Technology

Switching to a Flip Phone Helped Me Cut Down on My Smartphone Addiction
Technology

Switching to a Flip Phone Helped Me Cut Down on My Smartphone Addiction

This time of year, everyone asks what you like least about your life, but they phrase it as, “What’s your New Year’s resolution?”My biggest regret of 2023 was my relationship to my smartphone, or my “tech appendage” as I’ve named it in my iPhone settings. My Apple Screen Time reports regularly clocked in at more than five hours a day.That’s only an hour more than the average American, but I still found it staggering to think that I spent the equivalent of January, February and half of March looking at that tiny screen (April too, if we only count waking hours).Sure, some (much?) of that time was gainfully spent on activities that enrich my life or are unavoidable: work, family text threads, reading the news and keeping up with far-flung friends. But I reached for the device more than 100 t...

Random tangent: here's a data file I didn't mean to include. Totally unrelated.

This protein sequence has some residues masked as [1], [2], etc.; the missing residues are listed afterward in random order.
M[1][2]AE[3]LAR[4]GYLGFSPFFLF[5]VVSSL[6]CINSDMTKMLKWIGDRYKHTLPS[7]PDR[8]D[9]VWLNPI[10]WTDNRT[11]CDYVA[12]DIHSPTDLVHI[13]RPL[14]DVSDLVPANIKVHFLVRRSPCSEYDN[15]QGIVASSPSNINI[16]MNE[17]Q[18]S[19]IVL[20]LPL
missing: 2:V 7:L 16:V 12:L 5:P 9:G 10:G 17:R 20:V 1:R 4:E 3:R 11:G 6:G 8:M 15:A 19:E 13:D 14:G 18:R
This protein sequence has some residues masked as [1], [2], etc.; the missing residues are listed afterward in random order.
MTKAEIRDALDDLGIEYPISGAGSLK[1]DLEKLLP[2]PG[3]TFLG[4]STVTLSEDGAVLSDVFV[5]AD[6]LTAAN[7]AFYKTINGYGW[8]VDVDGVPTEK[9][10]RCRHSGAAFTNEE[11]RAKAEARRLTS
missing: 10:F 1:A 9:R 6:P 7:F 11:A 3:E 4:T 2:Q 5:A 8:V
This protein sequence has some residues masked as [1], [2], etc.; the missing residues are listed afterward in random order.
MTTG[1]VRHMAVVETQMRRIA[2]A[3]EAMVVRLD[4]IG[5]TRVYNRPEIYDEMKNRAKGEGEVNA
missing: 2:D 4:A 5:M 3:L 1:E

The Times Sues OpenAI, a Debate Over iMessage and Our New Year’s Tech Resolutions
Technology

The Times Sues OpenAI, a Debate Over iMessage and Our New Year’s Tech Resolutions

Listen and follow ‘Hard Fork’Apple | Spotify | Amazon | YouTubeThe New York Times sued OpenAI and Microsoft last week for copyright infringement. Kevin Roose and Casey Newton walk through the lawsuit and discuss the stakes for news publishers. Then, they talk about Apple’s “walled garden,” which is facing threats from both regulators and 16-year-olds. Finally, we set our tech resolutions for the new year.Today’s guest: Eric Migicovsky, co-founder of BeeperAdditional Reading:The New York Times sued OpenAI.Apple’s latest headache in the debate over blue vs. green bubbles.Credits“Hard Fork” is hosted by Kevin Roose and Casey Newton and produced by Davis Land and Rachel Cohn. The show is edited by Jen Poyant. Engineering by Alyssa Moxley and original music by Dan Powell, Elisheba Ittoop, Mario...
Auto Sales Are Expected to Slow After a Strong 2023
Technology

Auto Sales Are Expected to Slow After a Strong 2023